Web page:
It can be verified by continuing to work backwards that bad offers should only be accepted if one is still unemployed at times 9 or 10; they should be rejected at all times up to t = 8. The intuition is that if one expects to work in a job for a long time, this makes it more valuable to be picky about what job to accept.

A dynamic optimization problem of this kind is called an optimal stopping problem, because the issue at hand is when to stop waiting for a better offer. Search theory is the field of microeconomics that applies problems of this type to contexts like shopping, job search, and marriage.

Backward induction in game theory: the ultimatum gameEdit

Consider the ultimatum game, where one player proposes to split a dollar with another. The first player (the proposer) suggests a division of the dollar between the two players. The second player is then given the option to either accept the split or reject it. If the second player accepts, both get the amount suggested by the proposer. If rejected, neither receives anything.

Consider the actions of the second player given any arbitrary proposal by the first player (that gives the second player more than zero). Since the only choice the second player has at each of these points in the game is to choose between something and nothing, one can expect that the second will accept. Given that the second will accept all proposals offered by the first (that give the second anything at all), the first ought to propose giving the second as little as possible. This is the unique subgame perfect equilibrium of the Ultimatum Game. (However, the Ultimatum Game does have several other Nash equilibria which are not subgame perfect.)

See also centipede game.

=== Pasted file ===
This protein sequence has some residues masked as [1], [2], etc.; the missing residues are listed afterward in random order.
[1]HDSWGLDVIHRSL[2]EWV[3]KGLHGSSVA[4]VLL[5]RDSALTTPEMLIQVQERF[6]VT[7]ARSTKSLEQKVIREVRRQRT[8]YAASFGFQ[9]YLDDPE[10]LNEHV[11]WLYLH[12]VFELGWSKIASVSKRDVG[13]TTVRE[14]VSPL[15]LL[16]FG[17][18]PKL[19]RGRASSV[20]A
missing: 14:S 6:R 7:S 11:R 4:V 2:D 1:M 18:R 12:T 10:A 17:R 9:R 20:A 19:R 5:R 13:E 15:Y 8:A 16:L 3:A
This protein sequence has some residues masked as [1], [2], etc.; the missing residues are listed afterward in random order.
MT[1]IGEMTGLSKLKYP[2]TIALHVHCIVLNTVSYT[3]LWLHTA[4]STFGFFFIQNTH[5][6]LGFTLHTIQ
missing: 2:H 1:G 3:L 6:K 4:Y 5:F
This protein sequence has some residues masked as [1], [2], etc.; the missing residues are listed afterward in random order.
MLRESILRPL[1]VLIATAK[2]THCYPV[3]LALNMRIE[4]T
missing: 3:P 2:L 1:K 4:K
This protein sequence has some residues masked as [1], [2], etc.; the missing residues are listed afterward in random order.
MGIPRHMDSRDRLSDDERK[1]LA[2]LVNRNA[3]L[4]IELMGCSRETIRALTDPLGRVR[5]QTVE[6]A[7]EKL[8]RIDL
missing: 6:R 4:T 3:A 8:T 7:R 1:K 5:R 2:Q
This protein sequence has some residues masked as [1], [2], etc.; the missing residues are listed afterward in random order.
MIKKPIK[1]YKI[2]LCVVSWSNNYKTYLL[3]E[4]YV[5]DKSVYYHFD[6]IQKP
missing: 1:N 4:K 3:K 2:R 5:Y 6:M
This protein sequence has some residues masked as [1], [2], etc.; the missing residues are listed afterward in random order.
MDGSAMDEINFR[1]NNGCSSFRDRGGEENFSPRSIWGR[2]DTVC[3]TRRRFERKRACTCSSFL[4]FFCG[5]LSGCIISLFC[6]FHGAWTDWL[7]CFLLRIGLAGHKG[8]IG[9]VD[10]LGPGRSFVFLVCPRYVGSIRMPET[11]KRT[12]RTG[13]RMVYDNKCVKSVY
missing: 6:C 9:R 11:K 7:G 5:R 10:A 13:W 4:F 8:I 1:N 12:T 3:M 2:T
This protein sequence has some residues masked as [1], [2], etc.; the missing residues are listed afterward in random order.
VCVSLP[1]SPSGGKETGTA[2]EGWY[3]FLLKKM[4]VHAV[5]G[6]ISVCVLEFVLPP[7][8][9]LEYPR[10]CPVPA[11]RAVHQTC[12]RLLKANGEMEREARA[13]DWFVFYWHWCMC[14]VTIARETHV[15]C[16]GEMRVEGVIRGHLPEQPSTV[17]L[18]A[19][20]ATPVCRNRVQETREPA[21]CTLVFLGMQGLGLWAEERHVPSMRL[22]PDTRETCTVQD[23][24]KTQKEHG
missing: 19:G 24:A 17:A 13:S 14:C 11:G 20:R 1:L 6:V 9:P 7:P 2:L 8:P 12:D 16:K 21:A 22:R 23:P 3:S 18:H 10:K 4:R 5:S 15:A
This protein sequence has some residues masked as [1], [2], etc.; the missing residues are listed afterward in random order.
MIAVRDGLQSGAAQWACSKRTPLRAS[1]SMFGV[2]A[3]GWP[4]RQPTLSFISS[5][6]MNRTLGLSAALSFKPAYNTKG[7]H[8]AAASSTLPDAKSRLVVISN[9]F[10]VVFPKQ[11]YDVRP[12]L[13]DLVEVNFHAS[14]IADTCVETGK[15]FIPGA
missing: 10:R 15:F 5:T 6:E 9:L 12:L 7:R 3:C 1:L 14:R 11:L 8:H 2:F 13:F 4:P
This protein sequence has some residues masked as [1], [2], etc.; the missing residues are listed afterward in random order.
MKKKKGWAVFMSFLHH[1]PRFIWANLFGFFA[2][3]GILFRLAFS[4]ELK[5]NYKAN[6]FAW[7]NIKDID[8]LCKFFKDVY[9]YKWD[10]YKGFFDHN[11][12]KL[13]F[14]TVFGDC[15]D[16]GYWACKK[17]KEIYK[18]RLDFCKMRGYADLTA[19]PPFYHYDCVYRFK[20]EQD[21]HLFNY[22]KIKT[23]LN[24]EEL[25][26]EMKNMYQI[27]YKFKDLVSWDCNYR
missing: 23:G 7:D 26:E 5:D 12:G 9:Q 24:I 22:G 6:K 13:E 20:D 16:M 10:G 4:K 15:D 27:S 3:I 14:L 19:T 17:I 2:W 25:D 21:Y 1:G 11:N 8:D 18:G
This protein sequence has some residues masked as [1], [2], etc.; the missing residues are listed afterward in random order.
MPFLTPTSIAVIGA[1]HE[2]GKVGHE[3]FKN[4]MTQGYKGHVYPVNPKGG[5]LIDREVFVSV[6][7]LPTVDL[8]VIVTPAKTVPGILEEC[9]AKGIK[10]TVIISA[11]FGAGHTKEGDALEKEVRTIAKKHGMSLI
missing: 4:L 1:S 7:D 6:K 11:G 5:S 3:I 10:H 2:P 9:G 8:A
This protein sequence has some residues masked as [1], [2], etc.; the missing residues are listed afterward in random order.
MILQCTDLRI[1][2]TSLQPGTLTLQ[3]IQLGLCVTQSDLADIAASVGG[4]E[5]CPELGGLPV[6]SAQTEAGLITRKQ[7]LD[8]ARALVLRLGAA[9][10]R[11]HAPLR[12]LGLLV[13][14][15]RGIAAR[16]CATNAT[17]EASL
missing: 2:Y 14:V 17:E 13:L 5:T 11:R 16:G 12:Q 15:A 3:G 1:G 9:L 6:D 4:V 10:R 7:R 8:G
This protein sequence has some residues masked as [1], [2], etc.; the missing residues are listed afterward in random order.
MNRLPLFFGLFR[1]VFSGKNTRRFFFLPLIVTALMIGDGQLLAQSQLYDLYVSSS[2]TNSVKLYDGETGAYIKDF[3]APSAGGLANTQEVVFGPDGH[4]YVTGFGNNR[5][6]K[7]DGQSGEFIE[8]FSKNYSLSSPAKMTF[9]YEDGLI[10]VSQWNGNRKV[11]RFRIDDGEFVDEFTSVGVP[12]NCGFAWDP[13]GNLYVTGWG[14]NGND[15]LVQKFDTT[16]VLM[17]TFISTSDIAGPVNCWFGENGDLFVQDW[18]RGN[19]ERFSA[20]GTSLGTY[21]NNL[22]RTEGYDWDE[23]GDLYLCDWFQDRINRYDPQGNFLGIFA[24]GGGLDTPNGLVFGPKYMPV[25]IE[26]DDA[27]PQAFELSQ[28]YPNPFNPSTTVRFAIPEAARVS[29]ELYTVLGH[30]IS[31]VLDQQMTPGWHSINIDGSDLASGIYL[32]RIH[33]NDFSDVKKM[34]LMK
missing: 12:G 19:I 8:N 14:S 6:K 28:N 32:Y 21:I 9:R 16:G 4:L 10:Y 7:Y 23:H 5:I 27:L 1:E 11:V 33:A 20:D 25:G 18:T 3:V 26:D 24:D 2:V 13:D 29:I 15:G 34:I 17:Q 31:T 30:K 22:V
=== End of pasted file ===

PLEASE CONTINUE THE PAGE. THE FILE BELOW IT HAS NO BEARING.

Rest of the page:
Backward induction in economics: the entry-decision problemEdit

Consider a dynamic game in which the players are an incumbent firm in an industry and a potential entrant to that industry. As it stands, the incumbent has a monopoly over the industry and does not want to lose some of its market share to the entrant. If the entrant chooses not to enter, the payoff to the incumbent is high (it maintains its monopoly) and the entrant neither loses nor gains (its payoff is zero). If the entrant enters, the incumbent can "fight" or "accommodate" the entrant. It will fight by lowering its price, running the entrant out of business (and incurring exit costs — a negative payoff) and damaging its own profits. If it accommodates the entrant it will lose some of its sales, but a high price will be maintained and it will receive greater profits than by lowering its price (but lower than monopoly profits).

Consider if the best response of the incumbent is to accommodate if the entrant enters. If the incumbent accommodates, the best response of the entrant is to enter (and gain profit). Hence the strategy profile in which the entrant enters and the incumbent accommodates if the entrant enters is a Nash equilibrium consistent with backward induction. However, if the incumbent is going to fight, the best response of the entrant is to not enter, and if the entrant does not enter, it does not matter what the incumbent chooses to do in the hypothetical case that the entrant does enter. Hence the strategy profile in which the incumbent fights if the entrant enters, but the entrant does not enter is also a Nash equilibrium. However, were the entrant to deviate and enter, the incumbent's best response is to accommodate—the threat of fighting is not credible. This second Nash equilibrium can therefore be eliminated by backward induction.